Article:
The Crisis at Christmas Dental Service: a review of an annual volunteer-led dental service for homeless and vulnerably housed people in London

The Crisis at Christmas Dental Service: a review of an annual volunteer-led dental service for homeless and vulnerably housed people in London

Background

The UK charity Crisis originated in 1967 as a response to the increasing numbers of homeless people in London, and the first Crisis at Christmas event for rough sleepers was established in 1971. Since then, Crisis has provided numerous services over the Christmas period to the most vulnerable members of society. One of these is the Crisis at Christmas Dental Service (CCDS) which provides emergency and routine dental care from 23–29 of December each year. The charity is entirely dependent on voluntary staffing and industry donations including materials and facilities. This paper aims to assess the impact of the service over the last six years of clinical activity from 2011–2016.

Method

Anonymised data were collected from the annual CCDS delivered over the last six consecutive years. Services included: dental consultations; oral hygiene instruction; scale and polishes; permanent fillings; extractions; and fluoride varnish applications. In addition, anonymised patient feedback was collected after each dental attendance.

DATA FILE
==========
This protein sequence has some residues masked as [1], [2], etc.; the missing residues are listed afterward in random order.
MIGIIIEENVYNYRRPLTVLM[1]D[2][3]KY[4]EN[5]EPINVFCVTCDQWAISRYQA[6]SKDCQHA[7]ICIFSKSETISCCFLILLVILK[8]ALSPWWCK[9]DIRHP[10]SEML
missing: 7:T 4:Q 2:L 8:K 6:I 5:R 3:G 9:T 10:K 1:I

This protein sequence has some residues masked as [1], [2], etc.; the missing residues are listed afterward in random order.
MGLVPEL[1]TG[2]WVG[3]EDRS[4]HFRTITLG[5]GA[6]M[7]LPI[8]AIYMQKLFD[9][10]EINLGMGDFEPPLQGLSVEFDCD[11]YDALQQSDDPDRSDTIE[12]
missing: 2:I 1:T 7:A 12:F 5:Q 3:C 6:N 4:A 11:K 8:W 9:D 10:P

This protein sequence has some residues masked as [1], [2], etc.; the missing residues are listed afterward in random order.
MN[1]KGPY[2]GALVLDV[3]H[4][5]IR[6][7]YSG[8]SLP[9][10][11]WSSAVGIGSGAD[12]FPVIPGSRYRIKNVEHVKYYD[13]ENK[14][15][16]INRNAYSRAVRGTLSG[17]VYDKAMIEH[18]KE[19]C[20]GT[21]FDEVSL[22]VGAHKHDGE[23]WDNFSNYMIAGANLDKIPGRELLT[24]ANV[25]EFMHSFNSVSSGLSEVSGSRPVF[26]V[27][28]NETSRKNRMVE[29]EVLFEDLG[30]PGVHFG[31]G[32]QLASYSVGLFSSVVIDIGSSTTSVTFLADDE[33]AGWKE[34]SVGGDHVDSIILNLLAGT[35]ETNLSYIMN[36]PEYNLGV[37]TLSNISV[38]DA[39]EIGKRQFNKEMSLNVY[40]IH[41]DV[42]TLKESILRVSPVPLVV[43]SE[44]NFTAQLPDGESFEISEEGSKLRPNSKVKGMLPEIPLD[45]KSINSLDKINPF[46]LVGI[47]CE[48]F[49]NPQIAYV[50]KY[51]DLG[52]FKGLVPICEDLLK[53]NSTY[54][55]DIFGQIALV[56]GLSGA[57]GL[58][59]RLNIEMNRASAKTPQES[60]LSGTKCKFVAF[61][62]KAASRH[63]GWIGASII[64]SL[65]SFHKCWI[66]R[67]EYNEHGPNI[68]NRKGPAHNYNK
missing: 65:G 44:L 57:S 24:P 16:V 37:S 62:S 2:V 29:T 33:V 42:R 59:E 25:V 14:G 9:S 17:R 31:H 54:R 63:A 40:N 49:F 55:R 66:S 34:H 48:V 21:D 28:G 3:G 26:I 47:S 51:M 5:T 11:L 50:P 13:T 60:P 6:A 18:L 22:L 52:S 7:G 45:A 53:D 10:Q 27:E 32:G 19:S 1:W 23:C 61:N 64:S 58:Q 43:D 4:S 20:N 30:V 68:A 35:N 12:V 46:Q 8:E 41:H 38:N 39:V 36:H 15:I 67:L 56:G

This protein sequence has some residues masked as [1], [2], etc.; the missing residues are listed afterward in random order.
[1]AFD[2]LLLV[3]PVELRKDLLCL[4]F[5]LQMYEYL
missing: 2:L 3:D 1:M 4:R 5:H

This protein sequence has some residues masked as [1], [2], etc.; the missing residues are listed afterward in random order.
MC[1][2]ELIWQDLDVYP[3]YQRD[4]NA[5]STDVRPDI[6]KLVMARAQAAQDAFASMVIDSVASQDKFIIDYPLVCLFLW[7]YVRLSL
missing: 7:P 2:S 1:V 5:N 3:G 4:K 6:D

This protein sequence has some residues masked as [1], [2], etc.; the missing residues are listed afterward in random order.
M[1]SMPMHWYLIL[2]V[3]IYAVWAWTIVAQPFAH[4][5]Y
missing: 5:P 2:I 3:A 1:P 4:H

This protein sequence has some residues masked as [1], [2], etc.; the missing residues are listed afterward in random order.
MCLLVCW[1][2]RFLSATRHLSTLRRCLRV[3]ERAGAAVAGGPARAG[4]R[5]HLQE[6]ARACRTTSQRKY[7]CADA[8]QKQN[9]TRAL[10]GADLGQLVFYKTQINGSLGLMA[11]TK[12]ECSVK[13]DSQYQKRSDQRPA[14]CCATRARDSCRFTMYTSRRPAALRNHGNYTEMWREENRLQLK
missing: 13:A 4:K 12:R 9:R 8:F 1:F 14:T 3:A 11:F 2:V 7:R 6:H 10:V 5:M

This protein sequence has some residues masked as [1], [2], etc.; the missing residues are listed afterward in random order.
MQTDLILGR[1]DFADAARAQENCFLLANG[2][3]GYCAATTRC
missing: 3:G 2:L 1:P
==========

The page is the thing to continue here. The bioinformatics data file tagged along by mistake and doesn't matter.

Results

On average, 80–85% of the patients were male and the majority were between 21 and 60 years of age. The most common nationality was British (46%). Over the six-year data collection period intervention treatments (restorations and extractions) remained fairly consistent, while the number of fluoride varnish applications and oral hygiene instruction have increased. The majority of patients reported positive satisfaction with their treatment and would have recommended the service to others. Approximately 75% of patients did not regularly attend a dentist outside of Crisis and a similar proportion were given information on where to access year round dental services for homeless people in London. The majority of dental volunteers felt that they enjoyed the experience and would consider volunteering again for Crisis in the future.

Conclusion

The Crisis at Christmas Dental Service has emerged as a valuable asset to the portfolio of resources accessible to vulnerable, marginalised people over the Christmas period and exposes the high dental need of the homeless population of London.

JOURNAL: British Dental Journal
PUBLICATION DATE: 2017